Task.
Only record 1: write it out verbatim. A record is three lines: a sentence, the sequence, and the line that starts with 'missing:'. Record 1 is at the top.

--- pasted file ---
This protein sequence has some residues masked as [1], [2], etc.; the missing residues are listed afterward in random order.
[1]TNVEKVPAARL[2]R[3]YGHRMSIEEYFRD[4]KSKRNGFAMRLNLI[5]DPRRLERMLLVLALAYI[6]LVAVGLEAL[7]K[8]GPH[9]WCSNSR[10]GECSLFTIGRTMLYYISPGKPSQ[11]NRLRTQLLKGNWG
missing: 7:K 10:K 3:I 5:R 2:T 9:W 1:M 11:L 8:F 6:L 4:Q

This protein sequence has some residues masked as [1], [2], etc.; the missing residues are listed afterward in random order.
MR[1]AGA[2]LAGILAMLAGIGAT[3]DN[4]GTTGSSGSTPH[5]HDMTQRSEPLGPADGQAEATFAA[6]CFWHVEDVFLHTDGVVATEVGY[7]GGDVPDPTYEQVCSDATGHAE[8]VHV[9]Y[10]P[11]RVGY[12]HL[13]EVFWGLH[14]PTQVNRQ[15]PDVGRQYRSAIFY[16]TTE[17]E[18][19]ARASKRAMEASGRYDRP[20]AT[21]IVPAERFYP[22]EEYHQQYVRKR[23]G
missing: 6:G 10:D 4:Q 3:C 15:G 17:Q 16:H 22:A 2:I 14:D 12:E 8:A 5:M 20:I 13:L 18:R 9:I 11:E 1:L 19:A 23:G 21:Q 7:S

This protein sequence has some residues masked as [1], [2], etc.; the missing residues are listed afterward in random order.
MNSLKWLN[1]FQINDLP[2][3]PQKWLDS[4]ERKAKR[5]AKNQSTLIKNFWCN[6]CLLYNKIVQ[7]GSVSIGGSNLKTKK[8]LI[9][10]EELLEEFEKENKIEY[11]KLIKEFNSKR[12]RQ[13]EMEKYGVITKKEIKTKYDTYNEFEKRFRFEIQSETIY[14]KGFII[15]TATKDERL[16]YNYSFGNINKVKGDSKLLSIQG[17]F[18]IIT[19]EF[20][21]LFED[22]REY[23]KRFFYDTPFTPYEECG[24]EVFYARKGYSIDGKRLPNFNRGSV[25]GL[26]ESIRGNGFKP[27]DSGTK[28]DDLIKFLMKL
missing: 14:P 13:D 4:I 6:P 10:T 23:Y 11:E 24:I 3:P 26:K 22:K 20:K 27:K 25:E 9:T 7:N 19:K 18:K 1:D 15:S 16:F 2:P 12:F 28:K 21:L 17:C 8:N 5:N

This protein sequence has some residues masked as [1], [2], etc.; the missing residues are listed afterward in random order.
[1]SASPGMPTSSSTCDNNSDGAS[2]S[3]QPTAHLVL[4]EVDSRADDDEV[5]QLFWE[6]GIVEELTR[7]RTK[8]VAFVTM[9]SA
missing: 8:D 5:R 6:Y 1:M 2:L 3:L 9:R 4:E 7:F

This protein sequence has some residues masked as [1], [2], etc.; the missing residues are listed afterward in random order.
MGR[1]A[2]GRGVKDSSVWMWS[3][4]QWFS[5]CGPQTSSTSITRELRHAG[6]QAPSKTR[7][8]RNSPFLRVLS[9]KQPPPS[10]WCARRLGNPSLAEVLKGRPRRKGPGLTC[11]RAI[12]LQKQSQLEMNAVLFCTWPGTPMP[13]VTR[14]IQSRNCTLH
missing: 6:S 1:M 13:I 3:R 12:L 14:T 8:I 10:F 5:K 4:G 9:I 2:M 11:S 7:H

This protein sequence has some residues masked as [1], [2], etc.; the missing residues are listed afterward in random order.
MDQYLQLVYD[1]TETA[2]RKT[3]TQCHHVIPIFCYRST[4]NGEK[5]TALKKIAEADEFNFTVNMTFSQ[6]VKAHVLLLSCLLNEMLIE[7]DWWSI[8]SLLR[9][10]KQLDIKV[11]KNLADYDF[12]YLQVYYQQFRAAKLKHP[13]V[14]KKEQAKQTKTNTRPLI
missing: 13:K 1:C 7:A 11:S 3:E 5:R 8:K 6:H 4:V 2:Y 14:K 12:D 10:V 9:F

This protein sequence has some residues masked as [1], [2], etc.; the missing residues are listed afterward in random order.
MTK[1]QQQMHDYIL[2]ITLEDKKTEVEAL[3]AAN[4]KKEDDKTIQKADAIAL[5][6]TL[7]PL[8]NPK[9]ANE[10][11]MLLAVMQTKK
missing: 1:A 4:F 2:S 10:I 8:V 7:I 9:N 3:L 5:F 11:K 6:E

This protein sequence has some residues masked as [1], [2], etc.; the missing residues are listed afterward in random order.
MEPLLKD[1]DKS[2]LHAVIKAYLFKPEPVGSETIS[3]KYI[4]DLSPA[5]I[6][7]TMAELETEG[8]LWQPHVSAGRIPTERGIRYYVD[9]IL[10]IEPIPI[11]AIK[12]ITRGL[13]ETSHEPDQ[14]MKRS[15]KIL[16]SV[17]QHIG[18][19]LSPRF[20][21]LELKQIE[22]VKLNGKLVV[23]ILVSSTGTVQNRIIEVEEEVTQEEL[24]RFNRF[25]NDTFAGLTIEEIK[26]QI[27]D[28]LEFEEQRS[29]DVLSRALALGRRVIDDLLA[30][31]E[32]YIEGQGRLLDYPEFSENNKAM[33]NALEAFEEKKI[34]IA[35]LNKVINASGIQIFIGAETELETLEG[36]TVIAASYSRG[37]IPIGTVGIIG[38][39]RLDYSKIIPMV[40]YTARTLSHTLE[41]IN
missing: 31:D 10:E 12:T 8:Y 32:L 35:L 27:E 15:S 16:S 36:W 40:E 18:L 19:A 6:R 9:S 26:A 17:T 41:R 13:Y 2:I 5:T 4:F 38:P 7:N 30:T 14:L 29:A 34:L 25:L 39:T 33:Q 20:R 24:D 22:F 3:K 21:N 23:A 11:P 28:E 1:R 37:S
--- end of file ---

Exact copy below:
This protein sequence has some residues masked as [1], [2], etc.; the missing residues are listed afterward in random order.
[1]TNVEKVPAARL[2]R[3]YGHRMSIEEYFRD[4]KSKRNGFAMRLNLI[5]DPRRLERMLLVLALAYI[6]LVAVGLEAL[7]K[8]GPH[9]WCSNSR[10]GECSLFTIGRTMLYYISPGKPSQ[11]NRLRTQLLKGNWG
missing: 7:K 10:K 3:I 5:R 2:T 9:W 1:M 11:L 8:F 6:L 4:Q